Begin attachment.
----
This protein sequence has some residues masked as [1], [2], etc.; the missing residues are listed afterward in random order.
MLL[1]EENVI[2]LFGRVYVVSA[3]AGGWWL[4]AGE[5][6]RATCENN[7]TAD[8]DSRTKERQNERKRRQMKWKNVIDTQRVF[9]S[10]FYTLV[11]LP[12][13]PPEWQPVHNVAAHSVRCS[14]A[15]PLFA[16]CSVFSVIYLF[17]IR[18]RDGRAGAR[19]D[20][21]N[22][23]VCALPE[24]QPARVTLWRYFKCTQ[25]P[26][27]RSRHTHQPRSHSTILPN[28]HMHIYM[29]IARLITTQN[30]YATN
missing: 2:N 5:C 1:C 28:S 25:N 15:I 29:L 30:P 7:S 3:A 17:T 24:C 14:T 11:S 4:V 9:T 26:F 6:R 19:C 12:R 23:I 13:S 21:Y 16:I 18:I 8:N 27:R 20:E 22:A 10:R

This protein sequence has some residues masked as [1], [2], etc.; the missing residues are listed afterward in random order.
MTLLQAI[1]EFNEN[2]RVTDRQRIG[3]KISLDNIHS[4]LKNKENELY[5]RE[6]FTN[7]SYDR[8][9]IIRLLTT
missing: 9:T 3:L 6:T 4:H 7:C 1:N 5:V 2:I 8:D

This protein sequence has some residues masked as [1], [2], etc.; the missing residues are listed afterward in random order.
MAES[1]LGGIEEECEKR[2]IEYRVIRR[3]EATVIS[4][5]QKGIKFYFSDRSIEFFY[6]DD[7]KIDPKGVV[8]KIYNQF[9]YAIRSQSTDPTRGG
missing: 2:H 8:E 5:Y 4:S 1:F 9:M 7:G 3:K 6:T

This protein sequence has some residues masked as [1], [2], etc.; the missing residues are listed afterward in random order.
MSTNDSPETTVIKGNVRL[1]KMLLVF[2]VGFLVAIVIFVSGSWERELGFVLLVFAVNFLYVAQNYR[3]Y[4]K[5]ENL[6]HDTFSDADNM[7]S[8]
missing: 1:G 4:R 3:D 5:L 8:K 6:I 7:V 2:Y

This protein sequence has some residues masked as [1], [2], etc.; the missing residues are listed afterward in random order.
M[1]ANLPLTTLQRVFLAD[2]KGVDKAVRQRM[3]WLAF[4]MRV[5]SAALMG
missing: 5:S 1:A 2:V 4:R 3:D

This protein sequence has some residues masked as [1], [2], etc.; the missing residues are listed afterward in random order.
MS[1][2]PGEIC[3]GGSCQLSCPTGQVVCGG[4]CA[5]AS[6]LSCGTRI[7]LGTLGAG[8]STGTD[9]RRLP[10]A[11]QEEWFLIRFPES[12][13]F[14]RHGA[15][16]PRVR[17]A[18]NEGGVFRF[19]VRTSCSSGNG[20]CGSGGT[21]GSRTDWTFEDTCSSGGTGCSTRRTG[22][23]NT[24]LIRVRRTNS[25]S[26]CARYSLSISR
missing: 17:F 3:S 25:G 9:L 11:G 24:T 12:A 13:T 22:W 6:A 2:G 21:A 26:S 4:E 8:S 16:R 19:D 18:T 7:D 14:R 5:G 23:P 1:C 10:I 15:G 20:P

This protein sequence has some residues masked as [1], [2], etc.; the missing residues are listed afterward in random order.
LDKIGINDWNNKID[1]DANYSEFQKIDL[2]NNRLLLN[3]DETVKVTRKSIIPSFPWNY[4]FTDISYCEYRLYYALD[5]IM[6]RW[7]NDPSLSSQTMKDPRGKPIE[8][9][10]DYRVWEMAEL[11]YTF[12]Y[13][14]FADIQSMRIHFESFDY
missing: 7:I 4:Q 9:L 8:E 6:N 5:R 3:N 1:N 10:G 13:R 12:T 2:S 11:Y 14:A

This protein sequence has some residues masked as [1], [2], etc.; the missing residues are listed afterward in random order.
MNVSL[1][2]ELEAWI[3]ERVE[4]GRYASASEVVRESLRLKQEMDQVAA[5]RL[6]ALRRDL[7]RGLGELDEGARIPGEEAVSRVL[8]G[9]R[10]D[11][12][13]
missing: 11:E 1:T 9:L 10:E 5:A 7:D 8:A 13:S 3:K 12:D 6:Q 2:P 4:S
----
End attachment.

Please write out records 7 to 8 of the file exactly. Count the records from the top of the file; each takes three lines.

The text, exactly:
This protein sequence has some residues masked as [1], [2], etc.; the missing residues are listed afterward in random order.
LDKIGINDWNNKID[1]DANYSEFQKIDL[2]NNRLLLN[3]DETVKVTRKSIIPSFPWNY[4]FTDISYCEYRLYYALD[5]IM[6]RW[7]NDPSLSSQTMKDPRGKPIE[8][9][10]DYRVWEMAEL[11]YTF[12]Y[13][14]FADIQSMRIHFESFDY
missing: 7:I 4:Q 9:L 8:E 6:N 5:R 3:N 1:N 10:G 13:R 12:T 2:S 11:Y 14:A

This protein sequence has some residues masked as [1], [2], etc.; the missing residues are listed afterward in random order.
MNVSL[1][2]ELEAWI[3]ERVE[4]GRYASASEVVRESLRLKQEMDQVAA[5]RL[6]ALRRDL[7]RGLGELDEGARIPGEEAVSRVL[8]G[9]R[10]D[11][12][13]
missing: 11:E 1:T 9:L 10:E 5:A 7:D 8:A 13:S 3:K 12:D 6:Q 2:P 4:S